Annual Sea Level Changes on the North American Northeast Coast: Influence of Local Winds and Barotropic Motions

Christopher G. Piecuch Atmospheric and Environmental Research, Inc., Lexington, Massachusetts

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Sönke Dangendorf Research Institute for Water and Environment, University of Siegen, Siegen, Germany

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Rui M. Ponte Atmospheric and Environmental Research, Inc., Lexington, Massachusetts

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Marta Marcos Mediterranean Institute for Advanced Studies, UIB-CSIC, Esporles, Spain

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Abstract

Understanding the relationship between coastal sea level and the variable ocean circulation is crucial for interpreting tide gauge records and projecting sea level rise. In this study, annual sea level records (adjusted for the inverted barometer effect) from tide gauges along the North American northeast coast over 1980–2010 are compared to a set of data-assimilating ocean reanalysis products as well as a global barotropic model solution forced with wind stress and barometric pressure. Correspondence between models and data depends strongly on model and location. At sites north of Cape Hatteras, the barotropic model shows as much (if not more) skill than ocean reanalyses, explaining about 50% of the variance in the adjusted annual tide gauge sea level records. Additional numerical experiments show that annual sea level changes along this coast from the barotropic model are driven by local wind stress over the continental shelf and slope. This result is interpreted in the light of a simple dynamic framework, wherein bottom friction balances surface wind stress in the alongshore direction and geostrophy holds in the across-shore direction. Results highlight the importance of barotropic dynamics on coastal sea level changes on interannual and decadal time scales; they also have implications for diagnosing the uncertainties in current ocean reanalyses, using tide gauge records to infer past changes in ocean circulation, and identifying the physical mechanisms responsible for projected future regional sea level rise.

Corresponding author address: Christopher G. Piecuch, Atmospheric and Environmental Research, Inc., 131 Hartwell Avenue, Lexington, MA 02421. E-mail: cpiecuch@aer.com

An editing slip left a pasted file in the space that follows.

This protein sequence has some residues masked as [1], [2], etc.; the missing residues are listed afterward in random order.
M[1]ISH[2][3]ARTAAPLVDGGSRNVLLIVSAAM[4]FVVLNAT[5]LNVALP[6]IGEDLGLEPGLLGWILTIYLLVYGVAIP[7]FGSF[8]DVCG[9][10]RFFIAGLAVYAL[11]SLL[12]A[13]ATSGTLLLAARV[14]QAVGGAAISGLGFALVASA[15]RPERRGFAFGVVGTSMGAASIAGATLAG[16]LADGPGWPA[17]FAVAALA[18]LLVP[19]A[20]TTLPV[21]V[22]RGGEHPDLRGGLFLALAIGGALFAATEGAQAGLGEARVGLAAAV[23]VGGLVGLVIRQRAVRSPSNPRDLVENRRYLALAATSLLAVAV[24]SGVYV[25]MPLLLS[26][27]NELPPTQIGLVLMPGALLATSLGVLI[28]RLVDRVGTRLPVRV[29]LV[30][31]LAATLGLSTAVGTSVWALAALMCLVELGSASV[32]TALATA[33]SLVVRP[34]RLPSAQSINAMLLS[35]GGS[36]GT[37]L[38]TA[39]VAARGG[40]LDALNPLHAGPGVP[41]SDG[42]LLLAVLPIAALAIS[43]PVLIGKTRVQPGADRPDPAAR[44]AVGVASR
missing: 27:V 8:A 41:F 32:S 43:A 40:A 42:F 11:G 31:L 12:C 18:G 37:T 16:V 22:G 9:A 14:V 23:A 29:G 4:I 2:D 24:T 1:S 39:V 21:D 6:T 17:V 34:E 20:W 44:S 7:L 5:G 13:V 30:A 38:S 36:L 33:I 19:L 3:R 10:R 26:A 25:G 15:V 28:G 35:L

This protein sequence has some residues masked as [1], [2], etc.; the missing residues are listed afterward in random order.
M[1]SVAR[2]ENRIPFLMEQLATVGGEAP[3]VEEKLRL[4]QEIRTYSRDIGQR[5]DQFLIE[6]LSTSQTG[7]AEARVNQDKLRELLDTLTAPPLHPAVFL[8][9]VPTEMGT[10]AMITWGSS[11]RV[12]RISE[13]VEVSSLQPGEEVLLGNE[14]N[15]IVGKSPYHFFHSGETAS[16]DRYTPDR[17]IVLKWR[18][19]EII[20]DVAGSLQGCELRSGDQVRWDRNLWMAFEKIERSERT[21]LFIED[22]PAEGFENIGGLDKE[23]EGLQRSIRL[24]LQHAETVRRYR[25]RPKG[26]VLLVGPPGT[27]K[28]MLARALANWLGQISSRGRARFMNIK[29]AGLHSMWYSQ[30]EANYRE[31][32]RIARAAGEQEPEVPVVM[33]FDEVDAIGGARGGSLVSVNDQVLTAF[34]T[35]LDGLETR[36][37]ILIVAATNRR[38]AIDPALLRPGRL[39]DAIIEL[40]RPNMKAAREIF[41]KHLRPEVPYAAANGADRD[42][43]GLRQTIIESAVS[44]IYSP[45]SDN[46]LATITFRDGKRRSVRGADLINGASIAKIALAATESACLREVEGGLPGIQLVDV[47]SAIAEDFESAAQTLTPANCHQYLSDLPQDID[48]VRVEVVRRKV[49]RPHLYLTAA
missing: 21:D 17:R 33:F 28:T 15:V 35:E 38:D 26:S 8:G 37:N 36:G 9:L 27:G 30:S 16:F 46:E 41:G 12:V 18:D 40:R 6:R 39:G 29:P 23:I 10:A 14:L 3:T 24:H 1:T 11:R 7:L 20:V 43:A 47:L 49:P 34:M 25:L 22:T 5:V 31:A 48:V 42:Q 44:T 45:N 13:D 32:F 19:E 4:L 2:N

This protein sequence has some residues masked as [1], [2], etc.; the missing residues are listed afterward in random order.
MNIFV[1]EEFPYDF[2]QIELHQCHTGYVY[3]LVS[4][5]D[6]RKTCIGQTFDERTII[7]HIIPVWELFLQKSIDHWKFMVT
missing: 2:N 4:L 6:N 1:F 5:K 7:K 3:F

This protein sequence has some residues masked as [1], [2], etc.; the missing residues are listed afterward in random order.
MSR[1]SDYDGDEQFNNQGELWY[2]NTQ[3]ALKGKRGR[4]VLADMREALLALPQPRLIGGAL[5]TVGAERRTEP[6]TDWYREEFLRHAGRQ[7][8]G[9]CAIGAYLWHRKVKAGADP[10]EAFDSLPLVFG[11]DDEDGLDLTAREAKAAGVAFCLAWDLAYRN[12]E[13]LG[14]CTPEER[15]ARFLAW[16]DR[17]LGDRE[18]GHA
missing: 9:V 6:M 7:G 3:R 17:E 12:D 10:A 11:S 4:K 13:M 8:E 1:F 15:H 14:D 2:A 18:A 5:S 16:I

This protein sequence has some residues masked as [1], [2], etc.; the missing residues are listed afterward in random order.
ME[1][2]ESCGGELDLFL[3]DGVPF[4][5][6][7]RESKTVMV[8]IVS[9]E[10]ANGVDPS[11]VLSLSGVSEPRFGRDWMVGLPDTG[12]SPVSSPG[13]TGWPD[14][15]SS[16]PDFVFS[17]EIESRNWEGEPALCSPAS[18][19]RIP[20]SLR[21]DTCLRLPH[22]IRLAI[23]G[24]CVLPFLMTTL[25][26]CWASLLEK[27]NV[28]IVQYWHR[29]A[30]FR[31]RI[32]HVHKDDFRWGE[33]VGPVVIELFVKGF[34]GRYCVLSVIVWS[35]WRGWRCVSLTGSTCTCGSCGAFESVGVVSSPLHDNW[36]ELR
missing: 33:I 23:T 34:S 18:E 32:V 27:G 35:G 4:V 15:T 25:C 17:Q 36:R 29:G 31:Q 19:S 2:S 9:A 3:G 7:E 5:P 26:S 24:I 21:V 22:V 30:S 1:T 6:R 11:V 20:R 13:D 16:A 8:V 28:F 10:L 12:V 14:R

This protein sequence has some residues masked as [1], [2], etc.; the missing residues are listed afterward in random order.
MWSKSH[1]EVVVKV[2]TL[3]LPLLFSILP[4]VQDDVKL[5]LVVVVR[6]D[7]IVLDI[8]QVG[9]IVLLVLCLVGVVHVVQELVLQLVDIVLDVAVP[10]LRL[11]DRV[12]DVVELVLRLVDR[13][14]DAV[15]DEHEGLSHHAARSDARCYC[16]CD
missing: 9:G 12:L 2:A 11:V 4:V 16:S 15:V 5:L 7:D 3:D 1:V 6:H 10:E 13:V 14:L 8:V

Abstract

Understanding the relationship between coastal sea level and the variable ocean circulation is crucial for interpreting tide gauge records and projecting sea level rise. In this study, annual sea level records (adjusted for the inverted barometer effect) from tide gauges along the North American northeast coast over 1980–2010 are compared to a set of data-assimilating ocean reanalysis products as well as a global barotropic model solution forced with wind stress and barometric pressure. Correspondence between models and data depends strongly on model and location. At sites north of Cape Hatteras, the barotropic model shows as much (if not more) skill than ocean reanalyses, explaining about 50% of the variance in the adjusted annual tide gauge sea level records. Additional numerical experiments show that annual sea level changes along this coast from the barotropic model are driven by local wind stress over the continental shelf and slope. This result is interpreted in the light of a simple dynamic framework, wherein bottom friction balances surface wind stress in the alongshore direction and geostrophy holds in the across-shore direction. Results highlight the importance of barotropic dynamics on coastal sea level changes on interannual and decadal time scales; they also have implications for diagnosing the uncertainties in current ocean reanalyses, using tide gauge records to infer past changes in ocean circulation, and identifying the physical mechanisms responsible for projected future regional sea level rise.

Corresponding author address: Christopher G. Piecuch, Atmospheric and Environmental Research, Inc., 131 Hartwell Avenue, Lexington, MA 02421. E-mail: cpiecuch@aer.com
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